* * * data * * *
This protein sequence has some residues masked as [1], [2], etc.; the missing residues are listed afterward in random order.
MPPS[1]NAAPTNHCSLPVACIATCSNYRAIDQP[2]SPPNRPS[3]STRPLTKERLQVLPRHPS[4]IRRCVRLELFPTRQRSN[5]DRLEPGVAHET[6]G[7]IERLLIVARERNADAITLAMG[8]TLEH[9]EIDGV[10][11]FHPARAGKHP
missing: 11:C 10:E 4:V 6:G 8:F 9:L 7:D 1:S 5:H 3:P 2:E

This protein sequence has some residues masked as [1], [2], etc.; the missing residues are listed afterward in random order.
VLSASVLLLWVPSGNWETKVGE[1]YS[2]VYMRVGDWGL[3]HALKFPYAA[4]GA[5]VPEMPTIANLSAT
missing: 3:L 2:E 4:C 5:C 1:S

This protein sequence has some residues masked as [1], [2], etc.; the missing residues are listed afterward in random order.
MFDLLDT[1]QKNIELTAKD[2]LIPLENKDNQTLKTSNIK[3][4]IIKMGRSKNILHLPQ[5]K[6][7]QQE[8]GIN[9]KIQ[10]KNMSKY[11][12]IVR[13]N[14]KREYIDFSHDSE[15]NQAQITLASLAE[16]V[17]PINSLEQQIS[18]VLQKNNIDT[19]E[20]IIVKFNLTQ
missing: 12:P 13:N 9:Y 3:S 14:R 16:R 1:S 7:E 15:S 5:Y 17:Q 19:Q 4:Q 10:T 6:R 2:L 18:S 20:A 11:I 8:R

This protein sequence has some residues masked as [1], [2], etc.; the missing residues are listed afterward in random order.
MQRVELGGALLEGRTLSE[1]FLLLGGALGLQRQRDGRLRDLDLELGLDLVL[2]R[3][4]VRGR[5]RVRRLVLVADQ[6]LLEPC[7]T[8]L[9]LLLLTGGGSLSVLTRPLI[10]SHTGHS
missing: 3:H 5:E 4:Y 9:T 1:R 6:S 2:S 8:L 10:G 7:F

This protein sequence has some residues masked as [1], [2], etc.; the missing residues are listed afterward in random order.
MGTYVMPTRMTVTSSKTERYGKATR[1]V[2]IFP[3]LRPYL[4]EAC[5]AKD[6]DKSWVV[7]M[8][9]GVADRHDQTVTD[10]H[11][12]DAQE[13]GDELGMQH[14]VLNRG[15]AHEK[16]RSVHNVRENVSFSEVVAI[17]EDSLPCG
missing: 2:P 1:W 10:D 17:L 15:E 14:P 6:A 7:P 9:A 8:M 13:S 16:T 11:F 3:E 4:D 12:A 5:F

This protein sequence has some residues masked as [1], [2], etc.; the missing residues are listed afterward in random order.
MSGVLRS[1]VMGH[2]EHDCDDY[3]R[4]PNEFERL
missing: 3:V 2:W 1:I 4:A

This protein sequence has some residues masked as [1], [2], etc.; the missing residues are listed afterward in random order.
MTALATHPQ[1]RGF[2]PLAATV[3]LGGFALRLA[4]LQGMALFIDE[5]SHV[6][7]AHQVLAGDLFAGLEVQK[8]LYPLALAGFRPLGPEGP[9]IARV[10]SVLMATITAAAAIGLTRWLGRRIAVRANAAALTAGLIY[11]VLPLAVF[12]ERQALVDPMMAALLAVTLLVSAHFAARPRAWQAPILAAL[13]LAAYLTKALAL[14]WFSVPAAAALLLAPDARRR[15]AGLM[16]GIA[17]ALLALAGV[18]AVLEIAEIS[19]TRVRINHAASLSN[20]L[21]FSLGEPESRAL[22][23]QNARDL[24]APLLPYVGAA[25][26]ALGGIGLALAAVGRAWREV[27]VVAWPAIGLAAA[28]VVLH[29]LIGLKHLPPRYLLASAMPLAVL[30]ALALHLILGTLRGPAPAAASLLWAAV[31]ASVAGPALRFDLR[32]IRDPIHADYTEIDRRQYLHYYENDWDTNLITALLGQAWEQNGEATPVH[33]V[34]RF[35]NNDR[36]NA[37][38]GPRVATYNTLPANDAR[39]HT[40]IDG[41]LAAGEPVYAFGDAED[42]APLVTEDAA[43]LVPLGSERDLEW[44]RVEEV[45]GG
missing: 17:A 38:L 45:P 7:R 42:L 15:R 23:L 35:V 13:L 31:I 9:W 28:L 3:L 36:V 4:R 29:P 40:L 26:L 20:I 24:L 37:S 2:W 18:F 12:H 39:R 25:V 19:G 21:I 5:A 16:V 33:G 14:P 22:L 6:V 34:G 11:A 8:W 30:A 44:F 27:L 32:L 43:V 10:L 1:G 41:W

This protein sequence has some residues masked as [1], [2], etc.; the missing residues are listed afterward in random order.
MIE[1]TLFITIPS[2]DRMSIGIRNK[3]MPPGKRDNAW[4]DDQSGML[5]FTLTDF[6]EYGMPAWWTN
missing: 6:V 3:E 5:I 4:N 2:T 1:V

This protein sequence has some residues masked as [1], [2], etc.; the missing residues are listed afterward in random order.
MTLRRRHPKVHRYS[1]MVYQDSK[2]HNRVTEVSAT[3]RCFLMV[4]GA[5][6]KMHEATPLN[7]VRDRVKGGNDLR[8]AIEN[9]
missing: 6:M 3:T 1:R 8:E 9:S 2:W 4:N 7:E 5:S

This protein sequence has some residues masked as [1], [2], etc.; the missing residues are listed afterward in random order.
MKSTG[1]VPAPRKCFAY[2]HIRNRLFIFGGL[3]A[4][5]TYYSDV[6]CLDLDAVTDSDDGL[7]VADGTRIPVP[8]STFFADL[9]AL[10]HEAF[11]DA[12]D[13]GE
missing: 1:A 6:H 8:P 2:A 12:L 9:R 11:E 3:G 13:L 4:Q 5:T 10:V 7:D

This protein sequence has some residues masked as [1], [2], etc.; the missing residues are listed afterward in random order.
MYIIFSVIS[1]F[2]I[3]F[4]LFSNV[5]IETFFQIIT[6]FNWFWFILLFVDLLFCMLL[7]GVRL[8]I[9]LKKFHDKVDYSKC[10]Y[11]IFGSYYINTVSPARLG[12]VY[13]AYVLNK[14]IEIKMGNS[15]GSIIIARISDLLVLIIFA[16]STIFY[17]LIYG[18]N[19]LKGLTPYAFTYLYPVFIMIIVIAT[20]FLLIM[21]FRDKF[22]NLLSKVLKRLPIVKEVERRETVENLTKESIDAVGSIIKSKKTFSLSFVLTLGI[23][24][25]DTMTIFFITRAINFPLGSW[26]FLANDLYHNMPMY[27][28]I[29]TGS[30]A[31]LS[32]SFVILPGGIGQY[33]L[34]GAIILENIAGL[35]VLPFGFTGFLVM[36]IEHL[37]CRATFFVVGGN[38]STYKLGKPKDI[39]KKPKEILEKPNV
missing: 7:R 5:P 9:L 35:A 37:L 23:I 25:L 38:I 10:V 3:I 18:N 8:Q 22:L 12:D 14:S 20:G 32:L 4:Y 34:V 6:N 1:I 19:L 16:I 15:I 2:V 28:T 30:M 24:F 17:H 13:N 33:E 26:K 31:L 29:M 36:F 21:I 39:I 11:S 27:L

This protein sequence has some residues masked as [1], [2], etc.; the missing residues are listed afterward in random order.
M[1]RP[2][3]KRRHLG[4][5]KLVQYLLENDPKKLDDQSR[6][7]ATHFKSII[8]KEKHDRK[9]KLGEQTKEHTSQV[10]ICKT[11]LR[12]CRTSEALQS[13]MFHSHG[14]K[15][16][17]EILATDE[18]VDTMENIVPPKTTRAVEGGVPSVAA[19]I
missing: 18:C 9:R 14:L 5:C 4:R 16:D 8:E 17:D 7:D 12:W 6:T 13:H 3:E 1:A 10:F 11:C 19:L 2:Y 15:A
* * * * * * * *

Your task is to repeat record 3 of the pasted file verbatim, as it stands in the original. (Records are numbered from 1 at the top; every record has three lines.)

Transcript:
This protein sequence has some residues masked as [1], [2], etc.; the missing residues are listed afterward in random order.
MFDLLDT[1]QKNIELTAKD[2]LIPLENKDNQTLKTSNIK[3][4]IIKMGRSKNILHLPQ[5]K[6][7]QQE[8]GIN[9]KIQ[10]KNMSKY[11][12]IVR[13]N[14]KREYIDFSHDSE[15]NQAQITLASLAE[16]V[17]PINSLEQQIS[18]VLQKNNIDT[19]E[20]IIVKFNLTQ
missing: 12:P 13:N 9:Y 3:S 14:R 16:R 1:S 7:E 15:S 5:Y 17:Q 19:Q 4:Q 10:T 6:R 2:L 18:S 20:A 11:I 8:R